Cress (Communication Representation Employing Systematic Specification)

See the main page for a Cress overview


The current version of Cress is 5.0, dated 14th January 2014.


Cress is an acronym for Communication Representation Employing Systematic Specification. Cress allows graphical description of a wide variety of services such as in data communications/telecommunications, but Cress is not limited to this. The approach allows services to be described graphically as (work)flows of activities. Cress diagrams are automatically translated into formal languages for rigorous analysis and verification, and are also automatically translated into implementation languages for deployment and validation. This page is an extract of the full manual.

Cress is written using portable and widely used languages (Perl and Java). It can be extended by a developer for other kinds of services that can be characterised by activity flows. Cress supports the following:

The aim of Cress has been to make service design as easy as possible without requiring specialist development knowledge. From the user point of view, Cress simplifies service creation to drawing diagrams, clicking buttons and defining a few tool parameters. All key functions of Cress can be controlled from the Chive diagram editor.

From the developer point of view, Cress is a complex but comprehensive toolset. It effectively supplies multiple compilers rolled into one as it supports three diagram editors, six target languages, and nine application domains. A relevant quote for Cress might be:

Ὓδραν τέμνεις
("You are cutting into a Hydra", Plato, Republic 426)


The following main tools are provided in the Cress toolset:

Tool Purpose
cadp_annotate annotate Lotos for use by CADP
cress_bpel translate Cress diagrams to BPEL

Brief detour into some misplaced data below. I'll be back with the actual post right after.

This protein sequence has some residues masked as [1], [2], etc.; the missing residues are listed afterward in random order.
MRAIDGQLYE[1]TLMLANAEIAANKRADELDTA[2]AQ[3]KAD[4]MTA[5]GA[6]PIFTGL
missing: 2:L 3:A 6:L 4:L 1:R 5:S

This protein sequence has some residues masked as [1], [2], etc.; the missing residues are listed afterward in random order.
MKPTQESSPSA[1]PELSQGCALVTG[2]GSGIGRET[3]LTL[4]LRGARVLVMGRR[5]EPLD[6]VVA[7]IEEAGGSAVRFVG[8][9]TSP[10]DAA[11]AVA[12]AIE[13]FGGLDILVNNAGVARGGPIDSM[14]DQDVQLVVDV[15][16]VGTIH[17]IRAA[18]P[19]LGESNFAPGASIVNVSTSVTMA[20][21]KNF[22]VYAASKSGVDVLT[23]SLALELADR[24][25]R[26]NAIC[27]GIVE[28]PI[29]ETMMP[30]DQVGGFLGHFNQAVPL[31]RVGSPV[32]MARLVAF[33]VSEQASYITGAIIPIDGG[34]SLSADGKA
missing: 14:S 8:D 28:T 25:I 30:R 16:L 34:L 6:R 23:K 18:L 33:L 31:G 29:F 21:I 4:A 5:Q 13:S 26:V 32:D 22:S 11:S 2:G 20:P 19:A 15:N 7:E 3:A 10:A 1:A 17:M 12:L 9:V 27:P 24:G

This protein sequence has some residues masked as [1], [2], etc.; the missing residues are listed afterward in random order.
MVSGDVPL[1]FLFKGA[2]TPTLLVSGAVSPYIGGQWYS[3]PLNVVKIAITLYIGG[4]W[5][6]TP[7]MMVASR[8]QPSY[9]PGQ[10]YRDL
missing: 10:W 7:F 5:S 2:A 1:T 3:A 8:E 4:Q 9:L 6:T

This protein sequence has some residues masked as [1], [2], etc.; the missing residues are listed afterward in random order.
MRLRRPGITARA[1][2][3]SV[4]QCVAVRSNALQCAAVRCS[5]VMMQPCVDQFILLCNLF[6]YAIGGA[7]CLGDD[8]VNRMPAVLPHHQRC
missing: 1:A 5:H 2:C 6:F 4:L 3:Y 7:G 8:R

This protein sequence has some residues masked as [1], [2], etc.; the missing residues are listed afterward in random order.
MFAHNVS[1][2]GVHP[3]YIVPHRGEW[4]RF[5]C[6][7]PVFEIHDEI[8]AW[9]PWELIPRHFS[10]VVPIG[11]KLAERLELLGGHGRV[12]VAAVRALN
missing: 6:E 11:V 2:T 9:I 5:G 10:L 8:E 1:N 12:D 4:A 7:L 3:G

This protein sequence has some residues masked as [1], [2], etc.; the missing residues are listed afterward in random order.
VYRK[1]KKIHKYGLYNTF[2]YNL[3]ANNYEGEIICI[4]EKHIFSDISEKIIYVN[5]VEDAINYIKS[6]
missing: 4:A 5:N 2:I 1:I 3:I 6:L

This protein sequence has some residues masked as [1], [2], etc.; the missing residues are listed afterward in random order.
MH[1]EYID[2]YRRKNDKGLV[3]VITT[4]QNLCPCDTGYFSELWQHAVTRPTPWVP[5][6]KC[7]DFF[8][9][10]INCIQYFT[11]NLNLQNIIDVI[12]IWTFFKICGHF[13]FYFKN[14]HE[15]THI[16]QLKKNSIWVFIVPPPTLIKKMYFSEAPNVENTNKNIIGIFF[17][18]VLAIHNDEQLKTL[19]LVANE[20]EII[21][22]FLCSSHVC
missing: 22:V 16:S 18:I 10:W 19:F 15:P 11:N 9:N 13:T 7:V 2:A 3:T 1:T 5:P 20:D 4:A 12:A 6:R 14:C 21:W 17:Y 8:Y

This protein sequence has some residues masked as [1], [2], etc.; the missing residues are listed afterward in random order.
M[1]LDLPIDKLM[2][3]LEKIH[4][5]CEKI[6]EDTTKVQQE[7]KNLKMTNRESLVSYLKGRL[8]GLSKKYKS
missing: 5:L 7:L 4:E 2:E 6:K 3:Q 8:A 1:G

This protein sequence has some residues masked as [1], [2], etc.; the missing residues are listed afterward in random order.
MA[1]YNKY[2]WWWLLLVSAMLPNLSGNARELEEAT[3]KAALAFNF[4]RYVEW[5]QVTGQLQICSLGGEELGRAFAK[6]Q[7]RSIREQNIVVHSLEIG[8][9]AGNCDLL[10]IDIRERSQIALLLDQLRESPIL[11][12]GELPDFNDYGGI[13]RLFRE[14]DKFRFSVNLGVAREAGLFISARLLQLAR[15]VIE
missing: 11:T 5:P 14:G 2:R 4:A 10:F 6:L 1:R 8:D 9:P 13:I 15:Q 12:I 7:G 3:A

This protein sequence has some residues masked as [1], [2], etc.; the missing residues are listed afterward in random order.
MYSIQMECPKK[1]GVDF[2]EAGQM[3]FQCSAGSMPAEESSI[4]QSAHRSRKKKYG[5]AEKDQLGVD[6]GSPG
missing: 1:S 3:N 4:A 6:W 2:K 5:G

cress_check check Cress diagrams
cress_cpl translate Cress diagrams to CPL
cress_create create BPEL service archives
cress_deploy deploy BPEL service archives
cress_expand expand macros in Cress diagrams
cress_lola clean up Lola (Lotos) simulation traces
cress_lotos translate Cress diagrams to Lotos
cress_realise specify/implement/deploy Cress diagrams
cress_sdl translate Cress diagrams to SDL
cress_sdt turn a Lola (Lotos) test process into an MSC/PR file for Tau SDT (SDL)
cress_test run JUnit tests on BPEL services
cress_tidy delete temporary Lola (Lotos) and Tau SDT (SDL) files
cress_validate validate Cress diagrams
cress_verify verify Cress diagrams
cress_vxml translate Cress diagrams to VoiceXML
these are Tau Analyzer filters for IN, SIP and VoiceXML; set them as a filter in the Tau SDT Analyzer dialogue

These in turn rely on various Perl modules:

Module Purpose Cress diagram to BPEL/WSDL translator; variants apply for each vocabulary Cress common definitions Cress diagram to CPL translator; Cress lexical analyser (diagram analyser) Cress diagram to Lotos translator; variant code applies for each vocabulary Cress diagram parser (syntax analyser) Cress diagram to SDL translator; variant code applies for each vocabulary Cress diagram to VoiceXML translator Cress vocabularies

The relationship among the main scripts is as follows: